Plasmart v. Kappos & Wang (Fed. Cir. 2012)
Jar Chen Wang‘s company Wincell sells the TwistCar and owns patent No. 6,722,674. PlaSmart sells the similar product – PlasmaCar. The toy cars look virtually identical to one another and operate the same way – twisting the handlebars make them go.
Wang threatened, PlaSmart sued for DJ and then filed for inter partes reexamination in 2008. As with all reexaminations, the issue is whether the prior art renders the claimed invention unpatentable. The BPAI found several of the claims patentable. On appeal, however, the Federal Circuit has reversed.
USPTO Board factual findings are reviewed for substantial evidence. This is a low standard that results in an affirmance so long as more than a scintilla of evidence supports the Board’s conclusions. Legal conclusions made by the Board are reviewed de novo. Thus, as you might imagine,
Obviousness is somewhat tricky – the ultimate conclusion of obviousness is a question of law. However, that conclusion must be based upon factual predicates outlined in Graham v. John Deere Co., 383 U.S. 1 (1966). In KSR, the Supreme Court wrote that “[t]he combination of familiar elements according to known methods is likely to be obvious when it does no more than yield predictable results.” KSR Int’l Co. v. Teleflex Inc., 550 U.S. 398 (2007). That statement seems to be one applied as part of the final question of obviousness that would also be reviewed de novo on appeal.
Factual versus Legal Conclusions: The language of the opinion here is somewhat unclear, but the Federal Circuit appears to have accepted all of the BPAI’s factual findings regarding the scope and content of the prior art; the level of skill in the art; and the differences between the claimed invention and the prior art. However, the court rejected the BPAI’s ultimate conclusion obvious – holding that the “minor distinctions” identified by the Board were insufficient to distinguish the claimed invention from the prior art. Another way to look at the case is that the court rejected the Board’s factual conclusion that the differences between the claimed invention and the prior art were major.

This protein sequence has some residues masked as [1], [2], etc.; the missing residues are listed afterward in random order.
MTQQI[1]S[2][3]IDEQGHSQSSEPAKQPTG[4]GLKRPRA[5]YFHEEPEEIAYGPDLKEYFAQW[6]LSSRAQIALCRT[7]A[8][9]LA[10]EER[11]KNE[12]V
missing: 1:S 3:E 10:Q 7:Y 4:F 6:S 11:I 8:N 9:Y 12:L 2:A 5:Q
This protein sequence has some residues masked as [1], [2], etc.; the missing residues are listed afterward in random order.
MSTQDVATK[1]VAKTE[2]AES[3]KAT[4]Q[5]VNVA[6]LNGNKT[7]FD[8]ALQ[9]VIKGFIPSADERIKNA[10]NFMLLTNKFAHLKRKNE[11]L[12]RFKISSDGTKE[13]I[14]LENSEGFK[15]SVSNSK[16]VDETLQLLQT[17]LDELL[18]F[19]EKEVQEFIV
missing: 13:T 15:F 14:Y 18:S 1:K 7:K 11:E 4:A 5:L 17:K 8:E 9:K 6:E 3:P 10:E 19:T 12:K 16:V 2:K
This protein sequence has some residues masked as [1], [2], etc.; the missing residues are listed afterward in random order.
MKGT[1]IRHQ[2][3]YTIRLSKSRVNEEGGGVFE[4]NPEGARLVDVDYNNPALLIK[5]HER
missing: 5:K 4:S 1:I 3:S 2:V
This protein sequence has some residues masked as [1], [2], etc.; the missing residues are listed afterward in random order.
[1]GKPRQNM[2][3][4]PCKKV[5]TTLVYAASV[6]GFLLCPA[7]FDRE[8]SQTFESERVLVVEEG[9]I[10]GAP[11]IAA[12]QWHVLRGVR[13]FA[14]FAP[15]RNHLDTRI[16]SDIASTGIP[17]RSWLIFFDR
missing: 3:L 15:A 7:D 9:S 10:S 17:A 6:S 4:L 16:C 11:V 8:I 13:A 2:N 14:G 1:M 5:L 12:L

This case highlights the trouble that I have in our obviousness jurisprudence. In most cases, the Graham analysis does not do a very good job of leading to an answer of the obviousness question. Thus, even after determining the scope and content of the prior art; the differences between the claimed invention and the prior art; the level of ordinary skill in the prior art; and any secondary factors, the court (or PTO) still has a large amount of analysis/discretion in determining whether those factors lead to a conclusion of obviousness.